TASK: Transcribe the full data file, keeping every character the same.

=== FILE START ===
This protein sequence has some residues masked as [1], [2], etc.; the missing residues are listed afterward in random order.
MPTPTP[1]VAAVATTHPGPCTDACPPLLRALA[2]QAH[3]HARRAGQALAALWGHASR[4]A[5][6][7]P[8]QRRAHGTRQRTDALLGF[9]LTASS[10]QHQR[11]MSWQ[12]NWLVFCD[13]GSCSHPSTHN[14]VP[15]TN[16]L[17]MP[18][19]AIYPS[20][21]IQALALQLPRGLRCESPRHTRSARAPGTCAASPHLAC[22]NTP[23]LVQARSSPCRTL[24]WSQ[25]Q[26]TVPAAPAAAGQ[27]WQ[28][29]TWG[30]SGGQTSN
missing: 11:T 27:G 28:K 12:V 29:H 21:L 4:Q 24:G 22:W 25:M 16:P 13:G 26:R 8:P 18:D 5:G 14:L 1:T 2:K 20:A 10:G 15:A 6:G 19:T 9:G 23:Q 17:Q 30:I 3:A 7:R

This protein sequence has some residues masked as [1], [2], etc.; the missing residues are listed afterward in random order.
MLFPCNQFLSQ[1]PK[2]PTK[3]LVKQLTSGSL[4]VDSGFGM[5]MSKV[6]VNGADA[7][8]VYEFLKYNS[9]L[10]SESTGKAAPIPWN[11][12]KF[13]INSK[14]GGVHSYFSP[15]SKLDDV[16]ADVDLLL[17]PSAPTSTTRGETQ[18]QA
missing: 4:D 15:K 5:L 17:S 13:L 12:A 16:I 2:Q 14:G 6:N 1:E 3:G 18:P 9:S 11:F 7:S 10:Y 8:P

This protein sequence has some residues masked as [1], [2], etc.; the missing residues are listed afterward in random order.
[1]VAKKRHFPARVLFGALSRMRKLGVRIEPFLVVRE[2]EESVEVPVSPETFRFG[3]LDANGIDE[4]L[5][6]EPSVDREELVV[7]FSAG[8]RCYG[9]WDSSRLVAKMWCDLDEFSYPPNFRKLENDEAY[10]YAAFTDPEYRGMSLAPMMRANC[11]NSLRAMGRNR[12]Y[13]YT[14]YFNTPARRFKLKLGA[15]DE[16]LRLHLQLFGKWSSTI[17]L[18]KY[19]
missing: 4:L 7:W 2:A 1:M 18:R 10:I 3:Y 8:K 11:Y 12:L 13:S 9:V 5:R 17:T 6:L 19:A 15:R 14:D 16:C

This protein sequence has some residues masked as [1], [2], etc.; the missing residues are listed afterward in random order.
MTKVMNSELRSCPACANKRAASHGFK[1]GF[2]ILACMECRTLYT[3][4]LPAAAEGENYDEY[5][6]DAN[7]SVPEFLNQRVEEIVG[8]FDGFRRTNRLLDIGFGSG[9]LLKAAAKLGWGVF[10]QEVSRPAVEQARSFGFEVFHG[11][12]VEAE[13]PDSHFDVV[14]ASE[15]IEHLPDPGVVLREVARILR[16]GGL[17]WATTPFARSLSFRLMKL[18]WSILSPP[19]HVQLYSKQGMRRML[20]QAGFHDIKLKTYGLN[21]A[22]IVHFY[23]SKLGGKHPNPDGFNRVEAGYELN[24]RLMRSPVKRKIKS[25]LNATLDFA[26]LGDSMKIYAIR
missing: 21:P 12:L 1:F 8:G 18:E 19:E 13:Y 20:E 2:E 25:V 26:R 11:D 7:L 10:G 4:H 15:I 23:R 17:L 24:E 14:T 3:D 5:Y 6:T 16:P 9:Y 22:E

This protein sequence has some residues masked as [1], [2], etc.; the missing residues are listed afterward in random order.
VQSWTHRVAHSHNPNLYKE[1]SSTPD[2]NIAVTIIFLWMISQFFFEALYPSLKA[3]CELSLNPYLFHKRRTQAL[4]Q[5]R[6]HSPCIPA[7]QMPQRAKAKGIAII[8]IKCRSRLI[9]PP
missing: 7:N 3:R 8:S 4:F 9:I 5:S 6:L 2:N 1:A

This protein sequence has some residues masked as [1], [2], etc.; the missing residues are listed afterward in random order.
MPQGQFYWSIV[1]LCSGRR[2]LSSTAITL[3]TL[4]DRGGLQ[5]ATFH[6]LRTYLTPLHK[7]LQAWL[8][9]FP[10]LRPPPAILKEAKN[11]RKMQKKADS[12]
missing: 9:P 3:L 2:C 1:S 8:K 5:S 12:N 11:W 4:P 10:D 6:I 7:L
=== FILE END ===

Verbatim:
This protein sequence has some residues masked as [1], [2], etc.; the missing residues are listed afterward in random order.
MPTPTP[1]VAAVATTHPGPCTDACPPLLRALA[2]QAH[3]HARRAGQALAALWGHASR[4]A[5][6][7]P[8]QRRAHGTRQRTDALLGF[9]LTASS[10]QHQR[11]MSWQ[12]NWLVFCD[13]GSCSHPSTHN[14]VP[15]TN[16]L[17]MP[18][19]AIYPS[20][21]IQALALQLPRGLRCESPRHTRSARAPGTCAASPHLAC[22]NTP[23]LVQARSSPCRTL[24]WSQ[25]Q[26]TVPAAPAAAGQ[27]WQ[28][29]TWG[30]SGGQTSN
missing: 11:T 27:G 28:K 12:V 29:H 21:L 4:Q 24:G 22:W 25:M 16:P 13:G 26:R 8:P 18:D 5:G 14:L 1:T 2:K 20:A 10:G 15:A 6:G 19:T 9:G 23:Q 17:Q 30:I 3:A 7:R

This protein sequence has some residues masked as [1], [2], etc.; the missing residues are listed afterward in random order.
MLFPCNQFLSQ[1]PK[2]PTK[3]LVKQLTSGSL[4]VDSGFGM[5]MSKV[6]VNGADA[7][8]VYEFLKYNS[9]L[10]SESTGKAAPIPWN[11][12]KF[13]INSK[14]GGVHSYFSP[15]SKLDDV[16]ADVDLLL[17]PSAPTSTTRGETQ[18]QA
missing: 4:D 15:K 5:L 17:S 13:L 12:A 16:I 2:Q 14:G 6:N 1:E 3:G 18:P 9:S 11:F 7:S 10:Y 8:P

This protein sequence has some residues masked as [1], [2], etc.; the missing residues are listed afterward in random order.
[1]VAKKRHFPARVLFGALSRMRKLGVRIEPFLVVRE[2]EESVEVPVSPETFRFG[3]LDANGIDE[4]L[5][6]EPSVDREELVV[7]FSAG[8]RCYG[9]WDSSRLVAKMWCDLDEFSYPPNFRKLENDEAY[10]YAAFTDPEYRGMSLAPMMRANC[11]NSLRAMGRNR[12]Y[13]YT[14]YFNTPARRFKLKLGA[15]DE[16]LRLHLQLFGKWSSTI[17]L[18]KY[19]
missing: 4:L 7:W 2:A 1:M 18:R 10:I 3:Y 8:K 11:Y 12:L 13:S 9:V 5:R 17:T 6:L 19:A 15:R 14:D 16:C

This protein sequence has some residues masked as [1], [2], etc.; the missing residues are listed afterward in random order.
MTKVMNSELRSCPACANKRAASHGFK[1]GF[2]ILACMECRTLYT[3][4]LPAAAEGENYDEY[5][6]DAN[7]SVPEFLNQRVEEIVG[8]FDGFRRTNRLLDIGFGSG[9]LLKAAAKLGWGVF[10]QEVSRPAVEQARSFGFEVFHG[11][12]VEAE[13]PDSHFDVV[14]ASE[15]IEHLPDPGVVLREVARILR[16]GGL[17]WATTPFARSLSFRLMKL[18]WSILSPP[19]HVQLYSKQGMRRML[20]QAGFHDIKLKTYGLN[21]A[22]IVHFY[23]SKLGGKHPNPDGFNRVEAGYELN[24]RLMRSPVKRKIKS[25]LNATLDFA[26]LGDSMKIYAIR
missing: 21:P 12:L 1:F 8:G 18:E 19:E 13:Y 20:E 2:E 25:V 26:R 11:D 7:L 10:G 4:H 15:I 23:R 17:L 24:E 14:T 3:D 5:Y 6:T 16:P 9:Y 22:E

This protein sequence has some residues masked as [1], [2], etc.; the missing residues are listed afterward in random order.
VQSWTHRVAHSHNPNLYKE[1]SSTPD[2]NIAVTIIFLWMISQFFFEALYPSLKA[3]CELSLNPYLFHKRRTQAL[4]Q[5]R[6]HSPCIPA[7]QMPQRAKAKGIAII[8]IKCRSRLI[9]PP
missing: 7:N 3:R 8:S 4:F 9:I 5:S 6:L 2:N 1:A

This protein sequence has some residues masked as [1], [2], etc.; the missing residues are listed afterward in random order.
MPQGQFYWSIV[1]LCSGRR[2]LSSTAITL[3]TL[4]DRGGLQ[5]ATFH[6]LRTYLTPLHK[7]LQAWL[8][9]FP[10]LRPPPAILKEAKN[11]RKMQKKADS[12]
missing: 9:P 3:L 2:C 1:S 8:K 5:S 12:N 11:W 4:P 10:D 6:I 7:L